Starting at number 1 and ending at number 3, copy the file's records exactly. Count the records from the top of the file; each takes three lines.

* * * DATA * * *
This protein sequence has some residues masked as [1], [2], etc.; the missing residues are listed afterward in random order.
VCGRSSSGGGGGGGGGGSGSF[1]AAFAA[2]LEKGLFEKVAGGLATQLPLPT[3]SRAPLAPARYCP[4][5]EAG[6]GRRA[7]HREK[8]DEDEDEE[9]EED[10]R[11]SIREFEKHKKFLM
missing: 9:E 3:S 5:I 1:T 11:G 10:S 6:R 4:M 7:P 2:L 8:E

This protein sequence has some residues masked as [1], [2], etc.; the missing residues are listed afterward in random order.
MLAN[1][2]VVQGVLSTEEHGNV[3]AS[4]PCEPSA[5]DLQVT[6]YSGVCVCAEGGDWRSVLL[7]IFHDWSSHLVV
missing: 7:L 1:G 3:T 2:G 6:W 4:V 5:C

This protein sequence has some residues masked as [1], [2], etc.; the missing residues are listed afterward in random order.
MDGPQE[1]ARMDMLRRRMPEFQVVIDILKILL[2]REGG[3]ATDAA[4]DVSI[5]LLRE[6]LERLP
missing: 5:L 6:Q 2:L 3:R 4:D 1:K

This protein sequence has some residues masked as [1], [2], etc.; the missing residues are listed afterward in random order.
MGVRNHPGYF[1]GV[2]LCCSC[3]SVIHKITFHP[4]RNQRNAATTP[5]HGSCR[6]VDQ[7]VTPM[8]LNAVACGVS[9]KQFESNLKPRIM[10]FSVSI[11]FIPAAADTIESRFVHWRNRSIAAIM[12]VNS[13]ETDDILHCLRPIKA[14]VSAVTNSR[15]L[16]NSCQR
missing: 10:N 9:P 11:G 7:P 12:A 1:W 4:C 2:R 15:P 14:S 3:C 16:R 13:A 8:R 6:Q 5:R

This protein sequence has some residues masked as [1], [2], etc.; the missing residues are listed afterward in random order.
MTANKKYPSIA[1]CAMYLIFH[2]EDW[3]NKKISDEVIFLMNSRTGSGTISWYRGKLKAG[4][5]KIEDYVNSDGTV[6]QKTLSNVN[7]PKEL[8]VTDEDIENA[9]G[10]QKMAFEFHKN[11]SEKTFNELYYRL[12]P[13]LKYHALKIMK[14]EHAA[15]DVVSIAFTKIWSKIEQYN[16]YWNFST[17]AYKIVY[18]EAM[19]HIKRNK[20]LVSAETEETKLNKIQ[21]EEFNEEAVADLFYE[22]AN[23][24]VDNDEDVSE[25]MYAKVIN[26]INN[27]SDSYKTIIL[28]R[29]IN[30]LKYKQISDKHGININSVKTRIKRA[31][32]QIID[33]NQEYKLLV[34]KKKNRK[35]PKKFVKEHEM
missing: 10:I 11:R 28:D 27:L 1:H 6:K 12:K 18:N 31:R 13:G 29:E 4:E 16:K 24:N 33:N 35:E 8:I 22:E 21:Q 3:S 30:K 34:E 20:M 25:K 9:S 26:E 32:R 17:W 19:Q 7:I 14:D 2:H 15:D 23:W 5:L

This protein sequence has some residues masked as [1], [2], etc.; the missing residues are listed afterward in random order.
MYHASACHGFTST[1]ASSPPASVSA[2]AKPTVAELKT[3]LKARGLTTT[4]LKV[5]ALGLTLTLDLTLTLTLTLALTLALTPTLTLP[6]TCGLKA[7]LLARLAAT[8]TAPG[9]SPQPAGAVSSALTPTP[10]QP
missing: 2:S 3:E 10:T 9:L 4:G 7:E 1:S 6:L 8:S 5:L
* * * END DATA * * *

This protein sequence has some residues masked as [1], [2], etc.; the missing residues are listed afterward in random order.
VCGRSSSGGGGGGGGGGSGSF[1]AAFAA[2]LEKGLFEKVAGGLATQLPLPT[3]SRAPLAPARYCP[4][5]EAG[6]GRRA[7]HREK[8]DEDEDEE[9]EED[10]R[11]SIREFEKHKKFLM
missing: 9:E 3:S 5:I 1:T 11:G 10:S 6:R 4:M 7:P 2:L 8:E

This protein sequence has some residues masked as [1], [2], etc.; the missing residues are listed afterward in random order.
MLAN[1][2]VVQGVLSTEEHGNV[3]AS[4]PCEPSA[5]DLQVT[6]YSGVCVCAEGGDWRSVLL[7]IFHDWSSHLVV
missing: 7:L 1:G 3:T 2:G 6:W 4:V 5:C

This protein sequence has some residues masked as [1], [2], etc.; the missing residues are listed afterward in random order.
MDGPQE[1]ARMDMLRRRMPEFQVVIDILKILL[2]REGG[3]ATDAA[4]DVSI[5]LLRE[6]LERLP
missing: 5:L 6:Q 2:L 3:R 4:D 1:K